PrEP Basics

What PrEP products can I get now?

Two types of oral pills have been approved by a regulatory body for prevention. TDF/FTC was the first oral PrEP method available (brand name Truvada), although in select countries generic options such as TDF/3TC and TDF are also available. TDF/FTC has been approved for all populations. F/TAF (brand name Descovy) is a newer addition to the prevention portfolio, approved by the US FDA for daily use by cisgender men and transwomen in 2019. A trial is planned to investigate efficacy in cisgender women.

Someday soon other kinds of PrEP may be available.

The Dapivirine Ring is currently under review by several African countries. Studies show that the ring, inserted monthly, reduces the risk of HIV acquisition through a slow release of an ARV called dapivirine, with no safety concerns. After receiving a positive opinion from the European Medicines Agency (EMA) in July 2020 and WHO pre-qualification in November 2020, the WHO released new clinical recommendations on HIV prevention in March 2021 with detailed guidance for the ring as an additional prevention choice for women at substantial risk of HIV infection as part of a combination prevention package. IPM has applied for the ring to be reviewed by countries in sub-Saharan Africa, where women face persistently high HIV risk. Initial regulatory submissions have been filed for Eswatini, Kenya, Lesotho, Malawi, Rwanda, South Africa, Tanzania, Uganda, Zambia and Zimbabwe. For the latest information, visit IPM's website.

Cabotegravir is an ARV approved for use as prevention by the US FDA, as of December 2021. It was found to be safe and efficacious in two studies administering the drug, every two months, as a long acting injection. HPTN 083 enrolled cisgender men who have sex with men and transwomen and HPTN 084 enrolled cisgender women. Both trials will continue as open label extension studies, and further regulatory review in other countries is underway.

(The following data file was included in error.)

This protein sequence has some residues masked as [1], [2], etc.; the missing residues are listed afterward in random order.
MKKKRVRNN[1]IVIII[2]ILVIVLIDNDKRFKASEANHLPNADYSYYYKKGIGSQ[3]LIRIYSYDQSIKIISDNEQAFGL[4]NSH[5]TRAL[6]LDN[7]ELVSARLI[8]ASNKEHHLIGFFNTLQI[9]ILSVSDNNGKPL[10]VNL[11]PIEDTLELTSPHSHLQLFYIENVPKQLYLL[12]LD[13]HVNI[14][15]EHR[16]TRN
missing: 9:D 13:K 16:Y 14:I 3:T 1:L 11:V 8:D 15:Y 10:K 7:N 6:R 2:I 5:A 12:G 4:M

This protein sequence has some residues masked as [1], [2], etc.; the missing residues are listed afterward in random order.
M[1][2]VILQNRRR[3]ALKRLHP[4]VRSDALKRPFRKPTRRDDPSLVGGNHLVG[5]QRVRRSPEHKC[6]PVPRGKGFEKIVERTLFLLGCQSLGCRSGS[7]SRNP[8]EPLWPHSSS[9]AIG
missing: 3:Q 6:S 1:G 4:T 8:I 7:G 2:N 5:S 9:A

A dual-prevention pill (DPP), an option which combines active ingredients from oral contraceptives and oral PrEP into one daily pill is also being studied. Results are expected in 2022. This kind of combination prevention is referred to as multipurpose prevention technology (MPT).

Other PrEP strategies are in development. These include a monthly oral pill (islatrivir), a quick-dissolving vaginal film containing ARVs that can be inserted right before sex, a long-acting injection of a drug called lenacapavir, and a long-acting implant that could offer protection for up to a year.

PrEP doesn’t protect against other STIs or pregnancy.

Oral PrEP, the Dapivirine Ring, or cabotegravir offer protection against HIV. None of these products reduce the risk of chlamydia, gonorrhea, syphilis or herpes, or prevent pregnancy. Male and female condoms do all this. Comprehensive access to PrEP, condoms, voluntary medical male circumcision (VMMC), communication and counseling must be integrated to empower people around their sexual and reproductive health.